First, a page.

Hydrogen: The Essential Element ,

John S.
Rigden
Harvard U. Press
,
Cambridge, Mass.
, 2002. $28.00 (280 pp.). ISBN 0-674-00738-7

John S. Rigden’s book, Hydrogen: The Essential Element, could be subtitled, “The Hydrogen Atom’s Impact on Physics in 23 Nutshells.” The book begins in chapter 1 with the creation of protons in the big bang and ends in chapter 23 with such hydrogen exotica as positronium and Rydberg atoms. In between are engaging discussions of topics that include the invention of nuclear magnetic resonance, the discovery of the Lamb shift and the anomalous magnetic moment of the electron, and the hydrogen atom’s role in the birth of quantum mechanics.

Rigden, special projects director of the American Institute of Physics, is personally familiar with many of the heroes of these nutshells and with the importance of their work. His mastery of the subject has helped give the narrative vividness and accuracy that are seldom matched in semipopular science books.

The book contains a wonderful collection of anecdotes, many new to me, about famous physicists whose lives were touched by the hydrogen atom. For example, pages 132–133 contain a bittersweet description of how graduate student Norman Ramsey worked himself out of a thesis topic by finding magnetic-resonance lineshape anomalies that led to the discovery of the deuteron’s quadrupole moment. “Since Rabi sensed that something significant lurked in the peculiar signal shapes, he invited other members of his research team to participate in this potentially important experiment. As a result, Ramsey had to find another dissertation topic.”

Complementing the text are good photographs both of people and of historically interesting data. For example, a telling series of three resonance curves, for beams of molecular hydrogen and deuterium, shows the progression from Ramsey’s first, rather noisy signals to later beautifully resolved resonances of I. I. Rabi’s group from which the electron’s quadrupole moment was determined. The quadrupole moment showed that the force between protons and neutrons was not purely central but had a substantial, spin-dependent tensor component.

Each chapter is self-contained and is just the right length for 5 or 10 minutes of light reading before bedtime. Equations are limited to such simple examples as Balmer’s formula for the wavelengths of the hydrogen spectra, and Dirac’s deceptively simple version of the Schrödinger equation.

A few more diagrams of basic experimental arrangements would have been helpful to the nonexpert reader. For example, the book has many discussions of spectral lines, but no diagram of the refraction of light into its constituent colors, something that even Isaac Newton considered essential for his celebrated Opticks.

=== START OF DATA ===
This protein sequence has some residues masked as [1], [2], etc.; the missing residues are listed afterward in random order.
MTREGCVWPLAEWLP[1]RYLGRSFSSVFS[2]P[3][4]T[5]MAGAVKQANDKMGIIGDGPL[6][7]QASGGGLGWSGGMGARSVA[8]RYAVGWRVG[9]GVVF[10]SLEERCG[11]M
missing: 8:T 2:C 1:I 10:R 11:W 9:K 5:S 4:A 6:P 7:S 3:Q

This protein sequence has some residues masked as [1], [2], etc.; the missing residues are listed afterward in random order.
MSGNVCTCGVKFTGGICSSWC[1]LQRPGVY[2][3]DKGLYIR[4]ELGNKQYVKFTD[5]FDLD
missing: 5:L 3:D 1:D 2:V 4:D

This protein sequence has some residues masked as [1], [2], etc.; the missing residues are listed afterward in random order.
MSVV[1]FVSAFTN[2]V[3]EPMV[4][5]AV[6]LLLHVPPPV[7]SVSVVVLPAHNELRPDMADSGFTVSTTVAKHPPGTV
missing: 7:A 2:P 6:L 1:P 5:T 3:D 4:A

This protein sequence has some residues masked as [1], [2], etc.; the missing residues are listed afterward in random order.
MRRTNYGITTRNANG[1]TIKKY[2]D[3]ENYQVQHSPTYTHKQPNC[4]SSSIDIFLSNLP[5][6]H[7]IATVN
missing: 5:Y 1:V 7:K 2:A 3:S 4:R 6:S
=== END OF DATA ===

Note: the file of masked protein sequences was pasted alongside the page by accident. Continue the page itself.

Although Rigden gives credit to experimentalists, he reserves his most reverent passages for theorist heroes. His emphasis on theory causes some eccentricities in the historical perspective. For example, there are three references to “spin” in the index, two to the Dirac theory of the electron and one to the respective integer and half-integer spins of bosons and fermions. Samuel Goudsmit’s name does not appear in the index. Goudsmit’s noted colleague George Uhlenbeck is mentioned in a single sentence: “ ‘The Schrödinger theory came as a great relief,’ said George Uhlenbeck, the codiscoverer of the electron spin” (p. 81).

Although precise studies of the hydrogen atom have had enormous and indisputable importance in the development of physics, one might question the primacy that Rigden assigns to hydrogen. Studies of the alkali-metal atoms have had comparable importance in the development of atomic clocks and in the discovery of the Fraunhofer D lines, electron spins, and Bose–Einstein condensation. Silicon, which launched salient developments in condensed matter physics, underpins our information age. Rigden makes little mention of accelerators, which have been essential for our understanding of the subatomic world. True to its title, the book keeps hydrogen as the guiding theme.

I intend to keep Hydrogen: The Essential Element close at hand as I prepare lectures on quantum mechanics. The personalities of scientists who have revealed the rich physics of the hydrogen atom shine through clearly, and will help to capture the imagination of new generations of young scientists.